However, having said that, we want express caution in generalizing pragmatic practices to any Spanish-speaking region or language variety. While tendencies do exist, there are no set rules governing how to perform specific communicative acts. Furthermore, if Spanish is being used as a lingua franca by two non-native speakers, the pragmatic tendencies will also be different. Therefore, students should always be encouraged to serve as their own data collectors when interacting with native speakers. The strategies given in this website are a good start to helping their observational and interpretation skills. Click here for a complete list of helpful strategies learners can use to improve their pragmatic abilities.

What does it mean to be "correct" in regards to pragmatic behavior?

The truth is that in dealing with language in a social context, there is always variation, even among native speakers. Many factors influence this variation (e.g., age, gender, social status, geographical region). For this reason, there is not a single best way to say something. Rather, there are tendencies or preferred approaches. It is our intention to help learners understand these tendencies and practice strategies that can help them identify variation.

Should learners be expected to perform a communicative act the way a native Spanish speaker does?

In many cases, delivery will be accepted even if learners violate certain rules. If people recognize them as a nonnative speaker, they might be less likely to take offense at any awkward pragmatic moments. In other cases, utterances may be accepted, but may still be inappropriate. In still other cases, it may not be acceptable at all. Many times people are not aware of pragmatic features of their own language. These materials are intended to help students learn tendencies of native speaker behavior. We leave it up to them to decide just how much they wish to conform to a "native-like standard" in their pragmatic behavior.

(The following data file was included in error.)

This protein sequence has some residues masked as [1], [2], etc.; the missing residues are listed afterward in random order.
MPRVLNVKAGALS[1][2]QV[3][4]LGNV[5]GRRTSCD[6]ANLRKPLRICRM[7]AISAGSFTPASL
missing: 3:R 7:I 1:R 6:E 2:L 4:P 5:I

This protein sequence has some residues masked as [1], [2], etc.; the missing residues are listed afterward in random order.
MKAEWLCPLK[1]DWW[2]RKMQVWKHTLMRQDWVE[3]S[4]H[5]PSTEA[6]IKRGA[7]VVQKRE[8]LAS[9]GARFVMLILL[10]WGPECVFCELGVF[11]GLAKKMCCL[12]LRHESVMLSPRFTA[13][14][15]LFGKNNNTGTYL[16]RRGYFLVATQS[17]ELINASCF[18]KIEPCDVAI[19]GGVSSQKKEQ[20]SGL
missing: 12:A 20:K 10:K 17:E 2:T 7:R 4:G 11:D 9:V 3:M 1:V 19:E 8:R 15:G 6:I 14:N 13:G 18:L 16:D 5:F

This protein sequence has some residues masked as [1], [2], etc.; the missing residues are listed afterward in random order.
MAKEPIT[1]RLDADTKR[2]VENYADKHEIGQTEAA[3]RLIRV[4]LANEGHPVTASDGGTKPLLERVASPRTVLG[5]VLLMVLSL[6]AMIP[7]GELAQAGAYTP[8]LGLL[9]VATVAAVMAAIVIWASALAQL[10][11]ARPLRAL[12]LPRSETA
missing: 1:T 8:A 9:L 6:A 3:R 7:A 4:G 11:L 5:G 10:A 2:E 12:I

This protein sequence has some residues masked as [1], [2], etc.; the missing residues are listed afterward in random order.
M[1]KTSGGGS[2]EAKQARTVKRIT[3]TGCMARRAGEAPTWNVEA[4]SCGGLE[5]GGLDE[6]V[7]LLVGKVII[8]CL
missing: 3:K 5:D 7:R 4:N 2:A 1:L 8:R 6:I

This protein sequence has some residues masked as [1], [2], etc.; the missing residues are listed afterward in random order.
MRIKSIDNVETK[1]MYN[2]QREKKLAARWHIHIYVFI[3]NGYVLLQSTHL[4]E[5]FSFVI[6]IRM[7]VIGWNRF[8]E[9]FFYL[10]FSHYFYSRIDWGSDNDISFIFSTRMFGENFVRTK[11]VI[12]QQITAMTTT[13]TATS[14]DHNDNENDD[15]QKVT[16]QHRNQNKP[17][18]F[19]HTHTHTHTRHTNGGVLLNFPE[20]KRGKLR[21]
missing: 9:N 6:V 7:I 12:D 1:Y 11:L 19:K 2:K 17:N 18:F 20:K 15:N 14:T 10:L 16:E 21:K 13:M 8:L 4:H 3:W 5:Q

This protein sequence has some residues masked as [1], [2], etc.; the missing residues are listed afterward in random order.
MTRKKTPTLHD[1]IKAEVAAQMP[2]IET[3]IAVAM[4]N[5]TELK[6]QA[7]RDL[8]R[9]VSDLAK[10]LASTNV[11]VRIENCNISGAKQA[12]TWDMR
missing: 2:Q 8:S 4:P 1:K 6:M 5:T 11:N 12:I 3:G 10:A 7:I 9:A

What is the interface between this website and a course of instruction?

This website can be used in a number of ways by learners. First of all, it was designed to be completely self-accessible for your students. Feedback is scaffolded throughout the website and much of the technical terminology has been removed. That means your students can used the website completely autonomously. Therefore, one scenario would be giving them the website as a resource and encouraging its use throughout their language learning journey.

The other end of the spectrum would involve making the website an integral part of your course in which the activities are required and students actually turn them in. You will note that there are response spaces throughout the website. Currently, these are not submitted to a database, but the responses could be printed and then turned in or saved into a separate document. We caution too much evaluation of pragmatic practice, since there is such a wide range of variation. Suggestions for using the site in your courses are given in the next section.